Guest Blogger: Happy Thanksgiving, Make Yourself a Seder

TIME TO PLAN YOUR THANKSGIVING SEDER! –Turkey and Football are Not Enough!

No one knows exactly what happened at the first Thanksgiving, but we are pretty sure that God was on the guest list. Along the way, Thanksgiving, like so many American Holidays, has lost much of its original meaning, getting lost somewhere between the Macy’s Thanksgiving Day Parade, the Butterball turkey preparation hotline and a day of uninterrupted football observance.

That is WHY you NEED a Thanksgiving Seder! Wait, you’re thinking Passover Seder. Right? Well, the word seder simply means “order.” Think about the book you use to pray – it is called a siddur because it gives you the “order of prayer.” The Passover Seder gives you the order of the meal. Your Thanksgiving Seder gives “order” to the meal, by reflecting on its spiritual and historical messages through words and symbols.

You don’t have to be Jewish to have a Thanksgiving Seder; the values are shared by all. The history is the same, but how we each relate to Thanksgiving may be different. So here are a few ideas for starting your own ritual, to be shared either at your own table, or to bring as an idea to friends and family:

  • Tell the story. Tell the highlights of the story of the Pilgrims leaving for the New World so that they could practice their religion in their own way.
  • Go around the table and ask where your ancestors came from, and when they came to America… and WHY they came!
  • Put a clear container of salt water on the table to remind everyone about the perilous journey that each new immigrant had to make to come to this wonderful land of Freedom.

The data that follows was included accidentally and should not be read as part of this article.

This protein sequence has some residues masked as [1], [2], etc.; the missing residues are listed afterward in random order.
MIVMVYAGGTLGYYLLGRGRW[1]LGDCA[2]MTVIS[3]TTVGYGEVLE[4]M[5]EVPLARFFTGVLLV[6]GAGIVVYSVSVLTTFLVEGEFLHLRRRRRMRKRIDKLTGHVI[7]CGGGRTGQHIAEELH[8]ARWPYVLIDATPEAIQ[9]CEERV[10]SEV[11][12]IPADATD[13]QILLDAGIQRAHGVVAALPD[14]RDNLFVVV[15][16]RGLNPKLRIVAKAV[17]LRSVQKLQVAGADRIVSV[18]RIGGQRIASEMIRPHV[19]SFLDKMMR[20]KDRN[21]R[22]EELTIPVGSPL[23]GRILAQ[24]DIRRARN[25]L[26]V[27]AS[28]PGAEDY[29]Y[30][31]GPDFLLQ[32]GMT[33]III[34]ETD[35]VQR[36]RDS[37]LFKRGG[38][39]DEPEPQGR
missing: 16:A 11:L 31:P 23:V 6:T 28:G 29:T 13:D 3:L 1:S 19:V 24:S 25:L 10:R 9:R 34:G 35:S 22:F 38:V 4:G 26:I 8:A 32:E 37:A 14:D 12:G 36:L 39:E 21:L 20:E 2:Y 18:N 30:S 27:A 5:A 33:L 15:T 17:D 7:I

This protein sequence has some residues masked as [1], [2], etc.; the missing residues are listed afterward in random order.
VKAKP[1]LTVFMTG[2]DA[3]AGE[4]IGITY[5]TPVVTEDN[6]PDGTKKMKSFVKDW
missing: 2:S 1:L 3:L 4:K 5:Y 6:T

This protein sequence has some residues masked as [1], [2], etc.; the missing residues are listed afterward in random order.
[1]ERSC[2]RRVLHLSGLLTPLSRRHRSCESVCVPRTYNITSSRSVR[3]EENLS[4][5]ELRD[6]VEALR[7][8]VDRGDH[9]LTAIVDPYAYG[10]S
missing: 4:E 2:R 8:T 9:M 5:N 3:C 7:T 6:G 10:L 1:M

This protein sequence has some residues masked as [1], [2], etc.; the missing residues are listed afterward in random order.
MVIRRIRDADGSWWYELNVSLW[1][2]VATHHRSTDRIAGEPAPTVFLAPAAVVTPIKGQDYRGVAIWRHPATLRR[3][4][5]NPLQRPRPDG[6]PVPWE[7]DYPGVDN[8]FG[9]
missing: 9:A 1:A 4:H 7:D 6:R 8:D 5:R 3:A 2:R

• Have a Glass of Thanks.  Let everyone say something they are thankful for, and add a drop!
  • Place an ear of corn and some cranberries on a plate to symbolize the first Thanksgiving. The cranberries symbolize the first harsh winter. The corn reminds us that had the Native Americans not taught us how to grow, store and cook corn, we would have starved.
  • Open the front door and have someone say these words from Emma Lazarus’ “New Colossus,” the words written on the base of the Statue of Liberty.

“Give me your tired, your poor,

Your huddled masses yearning to breathe free,

The wretched refuse of your teeming shore.

Send these, the homeless, tempest-tost to me,

I lift my lamp beside the golden door!”

  • And don’t forget to leave an empty chair somewhere in the room– to symbolize that there is always room for one more new American!
  • Start your meal with a blessing, and end with a blessing: the blessing of your choice, a blessing of your own making. Thank God that you, your ancestors, your children, have the good fortune to live in a land that protects and defends your right to pray as you wish, without fear. As Jews, it is a blessing of which we should never lose sight.

Chag Sameyach, Happy Holiday,

Rabbi Rose

Rabbi Rose Lynn Jacob has led the Fauquier Jewish Congregation, in Warrenton, Virginia for the past seven years. In this small Jewish community that draws from 5 counties, she also serves as cantor, educator, celebrant for life-cycle events, and the representative of the Jewish community. Many of her families are interfaith, or have converted spouses. She sees her task as creating a positive inclusive atmosphere, especially with regard to instilling Jewish identity in a bible-belt community.  Rabbi Rose can be reached at RabbiRose.Jacob@gmail.com.

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About Gail F. Nalven

Jewish Educator, Rabbi, Tefillah Leader, Songleader, Teacher, and Freelance Jew
This entry was posted in God, Jewish Holidays, Pesach, Spirituality and tagged , , , , , , . Bookmark the permalink.

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